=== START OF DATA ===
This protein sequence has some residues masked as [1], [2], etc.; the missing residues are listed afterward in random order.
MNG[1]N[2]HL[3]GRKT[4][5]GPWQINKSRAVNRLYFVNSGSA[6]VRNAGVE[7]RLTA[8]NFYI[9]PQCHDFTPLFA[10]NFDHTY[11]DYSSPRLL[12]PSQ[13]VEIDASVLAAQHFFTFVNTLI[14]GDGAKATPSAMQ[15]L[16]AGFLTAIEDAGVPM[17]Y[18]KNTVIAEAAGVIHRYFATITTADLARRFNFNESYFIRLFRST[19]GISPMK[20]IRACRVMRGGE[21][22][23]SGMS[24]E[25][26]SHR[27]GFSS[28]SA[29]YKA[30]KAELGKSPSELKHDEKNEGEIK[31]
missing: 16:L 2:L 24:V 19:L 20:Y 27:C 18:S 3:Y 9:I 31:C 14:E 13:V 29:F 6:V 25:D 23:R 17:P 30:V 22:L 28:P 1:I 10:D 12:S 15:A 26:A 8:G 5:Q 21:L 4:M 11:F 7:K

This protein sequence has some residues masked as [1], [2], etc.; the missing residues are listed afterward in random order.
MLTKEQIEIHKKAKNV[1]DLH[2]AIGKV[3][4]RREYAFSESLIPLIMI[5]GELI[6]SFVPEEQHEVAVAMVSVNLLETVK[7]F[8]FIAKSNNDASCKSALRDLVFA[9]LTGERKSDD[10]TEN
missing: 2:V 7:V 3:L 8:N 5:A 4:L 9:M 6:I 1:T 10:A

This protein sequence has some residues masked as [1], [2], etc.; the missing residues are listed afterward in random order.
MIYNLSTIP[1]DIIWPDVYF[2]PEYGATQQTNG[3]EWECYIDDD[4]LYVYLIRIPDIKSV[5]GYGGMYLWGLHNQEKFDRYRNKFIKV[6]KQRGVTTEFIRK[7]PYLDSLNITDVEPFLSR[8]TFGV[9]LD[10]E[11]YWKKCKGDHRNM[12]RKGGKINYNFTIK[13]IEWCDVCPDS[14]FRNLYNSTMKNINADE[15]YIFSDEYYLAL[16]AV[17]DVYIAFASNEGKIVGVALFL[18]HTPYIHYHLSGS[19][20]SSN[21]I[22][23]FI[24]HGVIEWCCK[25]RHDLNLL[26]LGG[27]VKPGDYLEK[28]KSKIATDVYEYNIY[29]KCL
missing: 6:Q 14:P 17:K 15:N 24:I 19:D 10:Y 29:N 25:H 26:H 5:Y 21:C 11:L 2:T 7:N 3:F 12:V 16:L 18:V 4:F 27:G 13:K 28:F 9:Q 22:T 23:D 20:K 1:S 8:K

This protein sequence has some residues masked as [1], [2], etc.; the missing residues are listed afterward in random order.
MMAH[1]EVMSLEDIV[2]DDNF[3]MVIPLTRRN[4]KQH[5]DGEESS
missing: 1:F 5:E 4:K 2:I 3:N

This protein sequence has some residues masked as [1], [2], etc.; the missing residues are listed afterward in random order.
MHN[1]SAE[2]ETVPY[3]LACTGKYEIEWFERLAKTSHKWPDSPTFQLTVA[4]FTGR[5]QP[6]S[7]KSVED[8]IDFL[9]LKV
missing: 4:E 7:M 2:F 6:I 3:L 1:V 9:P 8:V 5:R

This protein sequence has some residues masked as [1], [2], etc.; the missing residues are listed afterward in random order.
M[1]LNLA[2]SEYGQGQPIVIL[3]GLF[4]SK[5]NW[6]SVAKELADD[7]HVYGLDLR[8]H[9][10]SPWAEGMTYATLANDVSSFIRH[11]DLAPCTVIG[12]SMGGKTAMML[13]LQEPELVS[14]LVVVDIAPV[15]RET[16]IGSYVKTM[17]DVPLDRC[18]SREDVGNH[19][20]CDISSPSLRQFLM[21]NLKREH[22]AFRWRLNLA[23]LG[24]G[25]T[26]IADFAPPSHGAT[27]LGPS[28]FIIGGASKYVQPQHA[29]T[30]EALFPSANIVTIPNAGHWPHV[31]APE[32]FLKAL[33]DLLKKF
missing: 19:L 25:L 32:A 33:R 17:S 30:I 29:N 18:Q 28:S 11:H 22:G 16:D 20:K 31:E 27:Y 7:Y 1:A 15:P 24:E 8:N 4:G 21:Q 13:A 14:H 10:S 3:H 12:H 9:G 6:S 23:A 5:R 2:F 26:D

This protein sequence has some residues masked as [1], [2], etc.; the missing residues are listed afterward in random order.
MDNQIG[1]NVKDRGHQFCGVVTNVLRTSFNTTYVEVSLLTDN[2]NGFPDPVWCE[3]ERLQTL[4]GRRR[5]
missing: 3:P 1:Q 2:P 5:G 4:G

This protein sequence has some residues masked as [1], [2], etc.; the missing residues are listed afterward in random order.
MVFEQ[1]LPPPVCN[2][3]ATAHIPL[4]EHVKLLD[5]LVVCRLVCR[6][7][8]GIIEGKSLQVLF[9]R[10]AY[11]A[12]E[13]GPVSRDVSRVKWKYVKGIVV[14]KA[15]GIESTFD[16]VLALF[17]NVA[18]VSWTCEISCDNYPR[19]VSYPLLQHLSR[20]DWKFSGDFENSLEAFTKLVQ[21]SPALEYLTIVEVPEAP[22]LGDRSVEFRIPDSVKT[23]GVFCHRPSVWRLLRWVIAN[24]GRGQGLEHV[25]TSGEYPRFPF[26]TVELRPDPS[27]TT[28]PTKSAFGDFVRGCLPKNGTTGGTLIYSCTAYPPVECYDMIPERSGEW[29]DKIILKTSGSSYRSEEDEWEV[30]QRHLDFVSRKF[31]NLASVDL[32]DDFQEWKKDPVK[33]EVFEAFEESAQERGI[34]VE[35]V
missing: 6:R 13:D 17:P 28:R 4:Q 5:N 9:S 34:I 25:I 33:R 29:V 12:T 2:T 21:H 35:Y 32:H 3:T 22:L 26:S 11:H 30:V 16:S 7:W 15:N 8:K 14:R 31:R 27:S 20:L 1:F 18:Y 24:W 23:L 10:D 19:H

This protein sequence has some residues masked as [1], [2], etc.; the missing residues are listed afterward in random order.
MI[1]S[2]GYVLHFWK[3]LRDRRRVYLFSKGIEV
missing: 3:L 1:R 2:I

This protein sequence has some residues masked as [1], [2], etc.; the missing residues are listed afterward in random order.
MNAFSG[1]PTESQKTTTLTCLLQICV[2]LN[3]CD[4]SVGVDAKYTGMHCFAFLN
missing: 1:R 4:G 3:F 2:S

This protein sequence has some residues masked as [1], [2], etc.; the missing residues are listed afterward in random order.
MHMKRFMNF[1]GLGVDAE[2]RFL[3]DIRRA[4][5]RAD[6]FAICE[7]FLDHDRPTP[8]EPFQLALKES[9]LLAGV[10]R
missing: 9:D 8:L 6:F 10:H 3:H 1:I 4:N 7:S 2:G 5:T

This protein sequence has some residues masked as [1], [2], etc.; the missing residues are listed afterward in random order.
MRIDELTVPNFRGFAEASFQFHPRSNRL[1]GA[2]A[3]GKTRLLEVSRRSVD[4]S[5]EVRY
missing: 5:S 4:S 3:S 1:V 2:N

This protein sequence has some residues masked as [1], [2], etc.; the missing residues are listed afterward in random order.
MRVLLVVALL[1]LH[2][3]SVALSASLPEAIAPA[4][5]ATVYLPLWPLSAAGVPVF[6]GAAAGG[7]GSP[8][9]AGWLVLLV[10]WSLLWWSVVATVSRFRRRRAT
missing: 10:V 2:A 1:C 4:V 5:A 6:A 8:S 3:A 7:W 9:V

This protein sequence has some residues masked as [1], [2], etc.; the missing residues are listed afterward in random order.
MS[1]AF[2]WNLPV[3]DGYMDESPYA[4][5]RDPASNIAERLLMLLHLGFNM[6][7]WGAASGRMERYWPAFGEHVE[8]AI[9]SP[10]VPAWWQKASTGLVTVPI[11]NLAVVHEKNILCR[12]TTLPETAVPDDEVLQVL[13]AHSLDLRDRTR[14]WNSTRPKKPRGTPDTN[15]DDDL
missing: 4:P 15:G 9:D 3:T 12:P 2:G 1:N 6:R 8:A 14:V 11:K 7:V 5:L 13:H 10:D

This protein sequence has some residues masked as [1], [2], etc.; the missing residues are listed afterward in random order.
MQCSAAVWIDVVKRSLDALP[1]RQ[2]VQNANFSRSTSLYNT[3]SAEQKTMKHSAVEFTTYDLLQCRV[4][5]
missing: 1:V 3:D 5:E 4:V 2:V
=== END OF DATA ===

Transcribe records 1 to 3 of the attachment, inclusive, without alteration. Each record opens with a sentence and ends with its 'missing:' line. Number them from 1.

This protein sequence has some residues masked as [1], [2], etc.; the missing residues are listed afterward in random order.
MNG[1]N[2]HL[3]GRKT[4][5]GPWQINKSRAVNRLYFVNSGSA[6]VRNAGVE[7]RLTA[8]NFYI[9]PQCHDFTPLFA[10]NFDHTY[11]DYSSPRLL[12]PSQ[13]VEIDASVLAAQHFFTFVNTLI[14]GDGAKATPSAMQ[15]L[16]AGFLTAIEDAGVPM[17]Y[18]KNTVIAEAAGVIHRYFATITTADLARRFNFNESYFIRLFRST[19]GISPMK[20]IRACRVMRGGE[21][22][23]SGMS[24]E[25][26]SHR[27]GFSS[28]SA[29]YKA[30]KAELGKSPSELKHDEKNEGEIK[31]
missing: 16:L 2:L 24:V 19:L 20:Y 27:C 18:S 3:Y 9:I 31:C 14:E 13:V 29:F 6:V 25:D 23:R 17:P 30:V 22:L 28:P 1:I 10:D 12:S 15:A 26:A 8:G 5:Q 21:L 4:M 11:F 7:K

This protein sequence has some residues masked as [1], [2], etc.; the missing residues are listed afterward in random order.
MLTKEQIEIHKKAKNV[1]DLH[2]AIGKV[3][4]RREYAFSESLIPLIMI[5]GELI[6]SFVPEEQHEVAVAMVSVNLLETVK[7]F[8]FIAKSNNDASCKSALRDLVFA[9]LTGERKSDD[10]TEN
missing: 2:V 7:V 3:L 8:N 5:A 4:L 9:M 6:I 1:T 10:A

This protein sequence has some residues masked as [1], [2], etc.; the missing residues are listed afterward in random order.
MIYNLSTIP[1]DIIWPDVYF[2]PEYGATQQTNG[3]EWECYIDDD[4]LYVYLIRIPDIKSV[5]GYGGMYLWGLHNQEKFDRYRNKFIKV[6]KQRGVTTEFIRK[7]PYLDSLNITDVEPFLSR[8]TFGV[9]LD[10]E[11]YWKKCKGDHRNM[12]RKGGKINYNFTIK[13]IEWCDVCPDS[14]FRNLYNSTMKNINADE[15]YIFSDEYYLAL[16]AV[17]DVYIAFASNEGKIVGVALFL[18]HTPYIHYHLSGS[19][20]SSN[21]I[22][23]FI[24]HGVIEWCCK[25]RHDLNLL[26]LGG[27]VKPGDYLEK[28]KSKIATDVYEYNIY[29]KCL
missing: 6:Q 14:P 17:K 15:N 24:I 19:D 10:Y 29:N 25:H 26:H 5:Y 21:C 11:L 2:T 7:N 3:F 12:V 16:L 18:V 4:F 27:G 13:K 28:F 9:Q 22:T 23:D 20:K 1:S 8:K